For smaller operators without Sands’ massive footprint and particularly those in the development stages, there are other ways of driving revenue from fixed assets. In Vietnam and the Philippines, for example, operators are building timeshare condominiums and villas in order to attract foreigners and raise revenues.

The Grand Hotel on Vietnam’s Ho Tram strip has recently been given the green light to build a residential tower with around 900 condominium units, set to be sold via a range of timeshare options. This space could have been used to build a concert hall or alternative visitor attraction, but Sheng says the capital required to obtain an investment certificate with a gaming license attached means operators in the region are limited in the type of amenities to which they can allocate funds and still achieve satisfactory ROI.

“Developers are unlikely to spend heavily on retail, F&B, and other amenities similar to Macau or Singapore for two key reasons; demand and ROI. Development locations often don’t have sufficient demand or traffic to support such large-scale non-gaming options. Gaming revenue, without local participation and coupled with other restrictions, will not offset or alleviate the pressure of recouping heavy investment in such outlets. This, in turn, makes it difficult to achieve a satisfactory ROI. Real estate, on the other hand, is a viable option that can mitigate quite a lot of investment risk, when done right,” he adds.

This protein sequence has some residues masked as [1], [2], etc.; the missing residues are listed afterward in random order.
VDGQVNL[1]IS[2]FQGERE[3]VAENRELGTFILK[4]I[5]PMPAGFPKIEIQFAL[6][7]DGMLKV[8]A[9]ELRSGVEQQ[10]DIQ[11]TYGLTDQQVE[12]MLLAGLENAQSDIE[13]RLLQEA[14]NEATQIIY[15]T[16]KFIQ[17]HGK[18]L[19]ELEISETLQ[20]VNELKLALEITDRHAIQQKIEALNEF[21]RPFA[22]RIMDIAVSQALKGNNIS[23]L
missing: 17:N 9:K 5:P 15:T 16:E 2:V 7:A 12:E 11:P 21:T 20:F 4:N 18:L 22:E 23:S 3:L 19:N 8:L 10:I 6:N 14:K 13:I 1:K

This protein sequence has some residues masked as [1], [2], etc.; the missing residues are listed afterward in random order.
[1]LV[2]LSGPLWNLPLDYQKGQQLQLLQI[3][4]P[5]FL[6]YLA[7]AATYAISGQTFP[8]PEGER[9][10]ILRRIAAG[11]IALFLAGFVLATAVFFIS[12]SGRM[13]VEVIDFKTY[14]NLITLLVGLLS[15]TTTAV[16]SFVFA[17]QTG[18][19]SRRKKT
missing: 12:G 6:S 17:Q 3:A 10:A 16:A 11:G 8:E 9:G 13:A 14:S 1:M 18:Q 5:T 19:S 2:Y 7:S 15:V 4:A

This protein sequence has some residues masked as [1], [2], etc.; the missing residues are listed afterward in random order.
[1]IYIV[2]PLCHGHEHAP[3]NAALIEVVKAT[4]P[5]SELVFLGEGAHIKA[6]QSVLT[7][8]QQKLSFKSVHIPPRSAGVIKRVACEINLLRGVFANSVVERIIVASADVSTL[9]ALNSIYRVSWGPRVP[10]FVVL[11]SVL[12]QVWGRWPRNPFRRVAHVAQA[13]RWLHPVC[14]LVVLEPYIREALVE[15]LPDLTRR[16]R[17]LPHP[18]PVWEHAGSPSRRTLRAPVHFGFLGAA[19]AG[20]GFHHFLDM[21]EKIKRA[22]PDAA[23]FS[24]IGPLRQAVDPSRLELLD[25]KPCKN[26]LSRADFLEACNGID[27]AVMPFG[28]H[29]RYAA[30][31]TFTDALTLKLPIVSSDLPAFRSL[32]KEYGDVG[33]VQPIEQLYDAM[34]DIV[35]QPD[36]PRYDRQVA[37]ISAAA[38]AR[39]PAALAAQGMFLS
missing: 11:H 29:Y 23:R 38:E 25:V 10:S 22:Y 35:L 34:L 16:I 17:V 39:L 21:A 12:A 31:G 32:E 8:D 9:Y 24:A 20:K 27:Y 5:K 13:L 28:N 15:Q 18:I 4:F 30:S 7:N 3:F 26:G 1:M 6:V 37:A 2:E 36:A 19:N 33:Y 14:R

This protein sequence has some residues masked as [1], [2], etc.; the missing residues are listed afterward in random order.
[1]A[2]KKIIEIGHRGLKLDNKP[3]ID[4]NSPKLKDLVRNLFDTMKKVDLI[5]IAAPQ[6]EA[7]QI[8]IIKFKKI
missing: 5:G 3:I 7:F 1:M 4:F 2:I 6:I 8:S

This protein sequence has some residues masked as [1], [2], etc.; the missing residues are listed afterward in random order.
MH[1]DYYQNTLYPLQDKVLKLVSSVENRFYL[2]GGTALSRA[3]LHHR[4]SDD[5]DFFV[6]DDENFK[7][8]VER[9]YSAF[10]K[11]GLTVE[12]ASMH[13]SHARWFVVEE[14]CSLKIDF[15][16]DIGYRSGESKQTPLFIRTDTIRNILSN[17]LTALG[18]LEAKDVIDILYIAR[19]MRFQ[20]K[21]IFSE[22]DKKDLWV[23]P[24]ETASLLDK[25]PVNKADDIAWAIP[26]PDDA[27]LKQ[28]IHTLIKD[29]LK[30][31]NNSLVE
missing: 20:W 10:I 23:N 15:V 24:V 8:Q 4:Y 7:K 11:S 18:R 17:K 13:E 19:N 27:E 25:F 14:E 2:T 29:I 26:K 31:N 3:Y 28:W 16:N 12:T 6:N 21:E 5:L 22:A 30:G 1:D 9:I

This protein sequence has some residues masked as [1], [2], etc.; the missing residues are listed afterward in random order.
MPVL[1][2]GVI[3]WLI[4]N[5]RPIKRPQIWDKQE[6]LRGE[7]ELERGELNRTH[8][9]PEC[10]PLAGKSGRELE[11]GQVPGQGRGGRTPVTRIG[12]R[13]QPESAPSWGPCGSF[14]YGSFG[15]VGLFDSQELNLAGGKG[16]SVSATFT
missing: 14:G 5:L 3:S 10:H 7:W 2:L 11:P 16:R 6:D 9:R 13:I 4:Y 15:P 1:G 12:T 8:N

Building incentives

A similar approach is being taken in other jurisdictions across the region. In the Philippines’ Aurora Pacific Economic Zone, a planned casino hub will contain hundreds of condo and villa units to be sold through timeshare packages. Developers looking to break ground in the area are being offered incentives to build such properties, including duty free importation of raw materials and equipment and fixed corporate tax of 5 percent. What’s more, foreigners who take up residence in the zone, either through purchasing a property or via a long lease, will be granted a permanent resident visa.

In particular, the region is targeting Japanese tourists. Archie Aldaba, attorney for the zone, says offering timeshare options is one of the most effective ways of doing this. “We are focusing on attracting tourists to the zone so we can boost economic activities in the area. We believe that an increase in tourists will attract the business sector to invest and operate their businesses in the zone, which will generate employment, and improve the standard of living in Aurora and nearby cities and provinces. Offering timeshare properties and ownership options seem to be really attractive to investors,” he adds.

Building and offering timeshare properties is a win win scenario for operators because they are able to generate significant income from each unit, while still owning the asset outright. Once the initial lease period has expired the property can be rented out again, or, if need be, sold.